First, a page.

Uncovering associations between plant roots and fungi that can help or harm plant host health.
Researchers compared the genomes of fungi that colonize Arabidopsis thaliana roots with genomes from other plant-associated fungi. Their analysis identified fungal gene families that help determine if these fungi act as friends or foes.
Microbial communities comprised of fungi and bacteria can thrive in plant roots. They play key roles in maintaining the plant’s health and diversity, which can in turn boost yields for both food and for candidate bioenergy feedstock crops.
A plant is like an office building, its roots are akin to the ground floor lobby. People walking into the lobby have many reasons for being there, but they’re not always immediately apparent.
Similarly, the microbes found in plant roots may have unknown roles. Some plants and fungi have mutually beneficial (e.g., mycorrhizal) relationships, but not all plants and fungi can form such symbiotic partnerships.
To learn more about these other plant-fungal relationships, an international team led by graduate student Fantin Mesny in Stéphane Hacquard’s group at the Max Planck Institute for Plant Breeding Research (MPIPZ) studied how fungi associate with roots in A. thaliana plants. The work also involved researchers at the French National Research Institute for Agriculture, Food and Environment (INRAE) and the U.S. Department of Energy (DOE) Joint Genome Institute (JGI), a DOE Office of Science User Facility located at Lawrence Berkeley National Laboratory (Berkeley Lab). Their findings were described in a recent Nature Communications paper.
The work was partly enabled by a JGI Community Science Program (CSP) proposal led by INRAE’s Francis Martin that contributed toward filling gaps on the fungal Tree of Life through the 1000 Fungal Genomes Project. Hacquard’s group had assembled a mycobiome culture collection consisting of fungal species from natural Arabidopsis populations around Europe. The JGI sequenced and annotated 41 fungal isolates from the collection. The team then compared this dataset against nearly 80 previously published fungal genomes on the JGI data portal MycoCosm. They looked for genes known to be involved in fungal-host interactions and identified 84 gene families that were common in fungi that live within plants (endophytes). These include genes that degrade plant cell walls and break down plant sugars.
The results also revealed that the most beneficial fungi in root mycobiomes weren’t necessarily the most abundant members of these communities. In contrast, many of the fungi that dominate the mycobiome were predicted to evolve from ancestors that were likely harmful to plants and can efficiently colonize roots by degrading the plant cell wall component pectin. The results therefore predicted that these root-colonizing fungi must be kept in check by the host and other microbes not to impede host health.
For JGI Fungal Program head Igor Grigoriev, the paper is an “excellent example” of how 1000 Fungal Genomes project can enable studies of plant root microbiome and other microbiomes by providing reference genomes of the key community participants and enabling future metagenomics studies.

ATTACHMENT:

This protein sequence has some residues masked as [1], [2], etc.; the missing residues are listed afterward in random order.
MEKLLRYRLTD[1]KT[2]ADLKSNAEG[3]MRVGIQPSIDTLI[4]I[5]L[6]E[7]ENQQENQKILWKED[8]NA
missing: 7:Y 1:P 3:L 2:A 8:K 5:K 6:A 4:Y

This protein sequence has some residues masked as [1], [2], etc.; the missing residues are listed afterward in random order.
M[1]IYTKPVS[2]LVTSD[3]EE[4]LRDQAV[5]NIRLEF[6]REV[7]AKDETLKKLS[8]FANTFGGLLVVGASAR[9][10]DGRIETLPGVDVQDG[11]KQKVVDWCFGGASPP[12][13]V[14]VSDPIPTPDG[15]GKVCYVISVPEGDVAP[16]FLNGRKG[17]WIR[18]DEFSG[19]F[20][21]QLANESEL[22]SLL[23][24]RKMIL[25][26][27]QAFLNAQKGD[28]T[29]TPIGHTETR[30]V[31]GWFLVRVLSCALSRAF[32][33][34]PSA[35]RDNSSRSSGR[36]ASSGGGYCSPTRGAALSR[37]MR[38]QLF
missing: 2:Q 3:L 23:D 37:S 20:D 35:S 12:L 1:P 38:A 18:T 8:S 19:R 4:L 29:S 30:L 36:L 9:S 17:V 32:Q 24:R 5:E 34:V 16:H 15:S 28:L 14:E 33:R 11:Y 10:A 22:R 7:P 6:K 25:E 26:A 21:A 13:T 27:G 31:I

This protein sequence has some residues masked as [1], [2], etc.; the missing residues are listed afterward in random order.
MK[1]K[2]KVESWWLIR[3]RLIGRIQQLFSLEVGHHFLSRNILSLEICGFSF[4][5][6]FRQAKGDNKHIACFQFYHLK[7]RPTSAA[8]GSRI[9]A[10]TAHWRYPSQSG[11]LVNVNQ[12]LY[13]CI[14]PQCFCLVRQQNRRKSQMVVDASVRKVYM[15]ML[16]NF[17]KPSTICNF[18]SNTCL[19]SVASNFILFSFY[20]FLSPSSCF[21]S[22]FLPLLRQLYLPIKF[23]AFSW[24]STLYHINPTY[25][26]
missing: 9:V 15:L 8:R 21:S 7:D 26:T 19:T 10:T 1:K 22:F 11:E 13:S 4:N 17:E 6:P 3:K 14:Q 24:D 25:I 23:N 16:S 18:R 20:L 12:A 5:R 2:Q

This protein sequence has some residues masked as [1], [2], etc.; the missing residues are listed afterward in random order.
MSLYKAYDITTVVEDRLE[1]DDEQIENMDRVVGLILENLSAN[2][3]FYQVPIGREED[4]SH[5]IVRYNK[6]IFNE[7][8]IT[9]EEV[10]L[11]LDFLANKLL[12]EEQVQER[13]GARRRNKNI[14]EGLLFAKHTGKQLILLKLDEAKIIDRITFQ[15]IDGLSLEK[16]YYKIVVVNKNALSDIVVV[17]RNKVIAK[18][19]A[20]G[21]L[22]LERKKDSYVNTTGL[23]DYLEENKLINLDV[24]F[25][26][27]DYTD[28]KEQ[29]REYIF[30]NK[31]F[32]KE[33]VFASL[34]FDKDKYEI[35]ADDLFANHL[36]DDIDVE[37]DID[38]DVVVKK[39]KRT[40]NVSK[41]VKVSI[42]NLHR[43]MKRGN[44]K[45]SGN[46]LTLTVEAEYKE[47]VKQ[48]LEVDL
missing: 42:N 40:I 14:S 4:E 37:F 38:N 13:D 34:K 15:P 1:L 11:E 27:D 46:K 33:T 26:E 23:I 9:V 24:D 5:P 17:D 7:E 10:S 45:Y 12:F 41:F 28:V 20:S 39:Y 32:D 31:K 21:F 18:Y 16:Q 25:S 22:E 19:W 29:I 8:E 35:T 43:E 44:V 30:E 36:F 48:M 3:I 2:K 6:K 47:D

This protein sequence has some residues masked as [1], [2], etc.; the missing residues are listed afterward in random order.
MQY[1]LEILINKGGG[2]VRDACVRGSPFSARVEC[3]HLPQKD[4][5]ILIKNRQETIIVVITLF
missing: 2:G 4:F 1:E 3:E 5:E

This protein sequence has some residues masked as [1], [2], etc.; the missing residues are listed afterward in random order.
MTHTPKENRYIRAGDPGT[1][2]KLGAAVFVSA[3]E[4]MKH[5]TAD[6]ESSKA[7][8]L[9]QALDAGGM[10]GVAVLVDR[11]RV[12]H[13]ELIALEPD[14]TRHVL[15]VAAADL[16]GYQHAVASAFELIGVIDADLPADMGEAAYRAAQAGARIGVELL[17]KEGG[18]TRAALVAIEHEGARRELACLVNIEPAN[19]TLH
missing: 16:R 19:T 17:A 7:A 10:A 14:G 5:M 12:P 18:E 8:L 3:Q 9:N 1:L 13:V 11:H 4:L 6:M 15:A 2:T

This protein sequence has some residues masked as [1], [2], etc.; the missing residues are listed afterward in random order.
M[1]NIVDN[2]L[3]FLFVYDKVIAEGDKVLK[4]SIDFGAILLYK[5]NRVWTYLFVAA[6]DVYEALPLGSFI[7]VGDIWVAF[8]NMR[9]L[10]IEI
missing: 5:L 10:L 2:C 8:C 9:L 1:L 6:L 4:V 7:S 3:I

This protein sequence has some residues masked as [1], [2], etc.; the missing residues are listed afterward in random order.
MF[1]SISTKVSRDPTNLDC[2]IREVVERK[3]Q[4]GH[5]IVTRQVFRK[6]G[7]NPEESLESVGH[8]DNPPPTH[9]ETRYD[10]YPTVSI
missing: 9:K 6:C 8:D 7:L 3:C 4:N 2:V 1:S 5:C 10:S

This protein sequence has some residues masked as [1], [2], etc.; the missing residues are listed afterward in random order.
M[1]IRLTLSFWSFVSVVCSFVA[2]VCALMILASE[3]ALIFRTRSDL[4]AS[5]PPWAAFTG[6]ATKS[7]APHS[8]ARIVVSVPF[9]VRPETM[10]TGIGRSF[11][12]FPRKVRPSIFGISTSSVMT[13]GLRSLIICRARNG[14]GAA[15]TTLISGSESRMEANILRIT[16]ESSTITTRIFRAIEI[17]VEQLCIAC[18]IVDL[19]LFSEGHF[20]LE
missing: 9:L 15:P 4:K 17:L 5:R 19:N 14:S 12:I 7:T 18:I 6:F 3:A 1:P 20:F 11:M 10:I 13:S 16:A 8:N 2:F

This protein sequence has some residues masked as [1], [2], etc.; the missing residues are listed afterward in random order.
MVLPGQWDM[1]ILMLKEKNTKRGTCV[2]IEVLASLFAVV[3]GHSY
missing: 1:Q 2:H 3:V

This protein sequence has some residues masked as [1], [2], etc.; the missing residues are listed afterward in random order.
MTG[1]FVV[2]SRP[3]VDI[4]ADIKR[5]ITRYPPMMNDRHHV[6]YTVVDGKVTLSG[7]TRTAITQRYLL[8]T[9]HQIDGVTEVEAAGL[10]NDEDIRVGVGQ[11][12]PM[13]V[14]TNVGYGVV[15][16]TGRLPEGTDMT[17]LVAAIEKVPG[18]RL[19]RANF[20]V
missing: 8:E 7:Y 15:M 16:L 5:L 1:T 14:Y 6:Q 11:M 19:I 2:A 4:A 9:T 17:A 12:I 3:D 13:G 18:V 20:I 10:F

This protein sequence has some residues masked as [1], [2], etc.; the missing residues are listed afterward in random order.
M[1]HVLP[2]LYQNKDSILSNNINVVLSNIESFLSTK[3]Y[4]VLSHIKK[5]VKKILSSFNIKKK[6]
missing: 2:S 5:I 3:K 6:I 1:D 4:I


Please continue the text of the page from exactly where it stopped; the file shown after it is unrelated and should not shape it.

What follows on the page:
Ramana Madupu, Ph.D.
Biological Systems Sciences Division
Office of Biological and Environmental Research
Office of Science
US Department of Energy
Max Planck Institute for Plant Breeding Research
The sequencing project was funded by the U.S. Department of Energy (DOE) Joint Genome Institute, a DOE Office of Science User Facility, and supported by the Office of Science of the U.S. DOE under Contract No. DE-AC02-05CH11231 within the framework of CSP 1974 “1KFG: Deep-sequencing of ecologically relevant Dikaria”. This work was supported by funds to S.Hac from a European Research Council starting grant (MICRORULES 758003), the ‘Priority Programme: Deconstruction and Reconstruction of the Plant Microbiota (SPP DECRyPT 2125)’ and the Cluster of Excellence on Plant Sciences (CEPLAS), both funded by the Deutsche Forschungsgemeinschaft. F.M. salary was covered by the DECRyPT 2125 programme. This research was also supported by the Laboratory of Excellence ARBRE (ANR- 11-LABX-0002-01), the Region Lorraine, the European Regional Development Fund, and the Plant–Microbe Interfaces Scientific Focus Area in the Genomic Science Program, the Office of Biological and Environmental Research in the US DOE Office of Science (to F.M.M.). M.K. acknowledges funding from the SLU Centre for Biological Control (CBC). The Austrian Science Fund FWF project P30460-B32 is acknowledged for funding L.A.
- Mesny F et al. Genetic determinants of endophytism in the Arabidopsis root mycobiome. Nat Commun. 2021 Dec 10;12(1):7227. doi: 10.1038/s41467-021-27479-y.
- Nature Communications Behind the Paper blog: Fungi in plant roots: friends, enemies or frenemies?
- MPIPZ Release: Differentiating friends from foes in the fungal root microbiome
- JGI Community Science Program
- JGI 1000 Fungal Genomes Project
- JGI CSP Proposal: Deep Sequencing of Dikarya
- JGI fungal portalMycoCosm